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Australian dealers lose agency legal battle with Mercedes-Benz

A legal case brought by 38 car dealers in Australia against Mercedes-Benz has been thrown out by a Federal Court.

The dealers brought the case against Mercedes claiming new agency agreements stripped them of the goodwill they had built up over the years.

In January 2022 Mercedes-Benz introduced the agency model in Australia where it took ownership of stock, taking it off dealers’ books and also introduced national pricing.

The Honourable Justice Jonathan Beach handed down his judgement on the Federal Court Case – Mercedes-Benz Australia Pacific vs. Mercedes-Benz Dealer Litigants Group and dismissed the dealers’ claims.

The Australian Automotive Dealer Association said: This is clearly a very disappointing outcome and AADA will work hard to understand this judgement and fight for a better system for franchised new car Dealers.

“This case is obviously of great interest to all of Australia’s franchised new car Dealers and the AADA will review the judgement in greater detail and provide a comprehensive update to members on the results of the case and wider implications for the industry.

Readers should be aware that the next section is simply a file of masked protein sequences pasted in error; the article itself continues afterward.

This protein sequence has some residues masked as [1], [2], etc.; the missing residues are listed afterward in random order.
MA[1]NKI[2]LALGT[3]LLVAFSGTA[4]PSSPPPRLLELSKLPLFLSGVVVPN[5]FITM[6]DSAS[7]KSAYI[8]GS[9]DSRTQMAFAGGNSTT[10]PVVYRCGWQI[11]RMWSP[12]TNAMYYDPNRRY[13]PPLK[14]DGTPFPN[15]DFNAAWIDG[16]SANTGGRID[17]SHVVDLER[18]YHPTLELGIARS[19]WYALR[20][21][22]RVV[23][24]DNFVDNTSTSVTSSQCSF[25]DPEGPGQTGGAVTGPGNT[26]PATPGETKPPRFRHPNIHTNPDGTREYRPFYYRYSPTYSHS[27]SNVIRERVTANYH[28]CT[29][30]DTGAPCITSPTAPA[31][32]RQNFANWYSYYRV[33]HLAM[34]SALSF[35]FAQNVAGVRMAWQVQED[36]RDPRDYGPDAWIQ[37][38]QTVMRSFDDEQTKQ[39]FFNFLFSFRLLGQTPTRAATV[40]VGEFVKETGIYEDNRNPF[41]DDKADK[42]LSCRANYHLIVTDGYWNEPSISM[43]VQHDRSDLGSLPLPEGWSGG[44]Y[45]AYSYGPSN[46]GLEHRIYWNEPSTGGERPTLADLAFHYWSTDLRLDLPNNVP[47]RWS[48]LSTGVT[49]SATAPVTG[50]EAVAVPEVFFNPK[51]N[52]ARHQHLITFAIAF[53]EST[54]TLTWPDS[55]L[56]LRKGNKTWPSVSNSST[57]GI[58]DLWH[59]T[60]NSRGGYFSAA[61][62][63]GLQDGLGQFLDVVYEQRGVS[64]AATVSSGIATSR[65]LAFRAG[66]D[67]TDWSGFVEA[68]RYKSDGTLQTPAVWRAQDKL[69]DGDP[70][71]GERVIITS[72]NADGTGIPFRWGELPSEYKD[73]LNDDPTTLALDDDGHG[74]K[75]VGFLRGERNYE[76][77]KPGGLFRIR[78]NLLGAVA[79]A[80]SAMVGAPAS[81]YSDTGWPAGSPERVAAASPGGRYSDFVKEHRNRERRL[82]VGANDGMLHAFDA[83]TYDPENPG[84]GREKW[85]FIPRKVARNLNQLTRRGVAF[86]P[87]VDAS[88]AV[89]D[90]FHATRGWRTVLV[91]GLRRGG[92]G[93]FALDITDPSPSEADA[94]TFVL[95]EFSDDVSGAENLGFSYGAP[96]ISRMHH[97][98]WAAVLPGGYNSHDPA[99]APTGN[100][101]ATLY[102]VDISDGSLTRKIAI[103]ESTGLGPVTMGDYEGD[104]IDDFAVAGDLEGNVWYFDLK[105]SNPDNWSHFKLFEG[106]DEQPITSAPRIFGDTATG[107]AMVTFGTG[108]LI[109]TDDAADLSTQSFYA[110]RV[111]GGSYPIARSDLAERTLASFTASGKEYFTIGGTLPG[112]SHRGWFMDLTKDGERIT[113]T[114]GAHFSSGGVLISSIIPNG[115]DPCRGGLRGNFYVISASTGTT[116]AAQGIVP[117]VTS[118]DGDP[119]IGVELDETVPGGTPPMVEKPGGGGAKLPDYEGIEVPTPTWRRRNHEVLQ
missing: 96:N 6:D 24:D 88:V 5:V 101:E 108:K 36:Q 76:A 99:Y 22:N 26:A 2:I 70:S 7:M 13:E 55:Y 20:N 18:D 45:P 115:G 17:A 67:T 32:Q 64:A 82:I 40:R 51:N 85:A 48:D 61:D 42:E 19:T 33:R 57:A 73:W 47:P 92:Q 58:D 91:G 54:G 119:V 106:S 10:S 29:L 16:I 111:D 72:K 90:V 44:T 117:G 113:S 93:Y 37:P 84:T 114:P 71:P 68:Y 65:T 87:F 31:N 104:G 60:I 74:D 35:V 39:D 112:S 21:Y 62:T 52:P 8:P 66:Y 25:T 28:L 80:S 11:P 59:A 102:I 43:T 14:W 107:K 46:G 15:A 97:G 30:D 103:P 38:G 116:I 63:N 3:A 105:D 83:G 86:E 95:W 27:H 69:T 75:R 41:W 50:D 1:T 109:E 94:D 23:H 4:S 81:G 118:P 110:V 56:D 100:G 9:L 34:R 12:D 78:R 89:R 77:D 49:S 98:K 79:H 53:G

“The Government is currently undertaking a comprehensive review of the Franchising Code which presents a significant opportunity for the AADA to use the learnings from this case in our engagements and response.

“The AADA will highlight the need for stronger mandatory protections and advocate for changes to the Code to ensure it can sufficiently protect Australian Dealers.”

Sue Robinson, Chief Executive of the National Franchised Dealer Association (NFDA), said: “The decision may be appealed, and the NFDA will provide an update in due course; however, the case is, in any event, of limited relevance to the position of dealers or agents in the UK, where, despite certain similarities, the regulatory position is different.  For example there is currently no ‘franchising code’ for the automotive sector in the UK, although the NFDA is working towards the development of such an instrument, following guidance issued by the UK’s Competition and Markets Authority.

“The outcome of the Australian case should not be regarded as a universal validation of the agency model, in whatever form; indeed, the Competition and Markets Authority is in no way constrained by this decision were it minded to undertake a more targeted examination of any transition to agency or the terms applied to dealers in the UK.”






Click here to get the full response from the AADA and a public summary of the judgement

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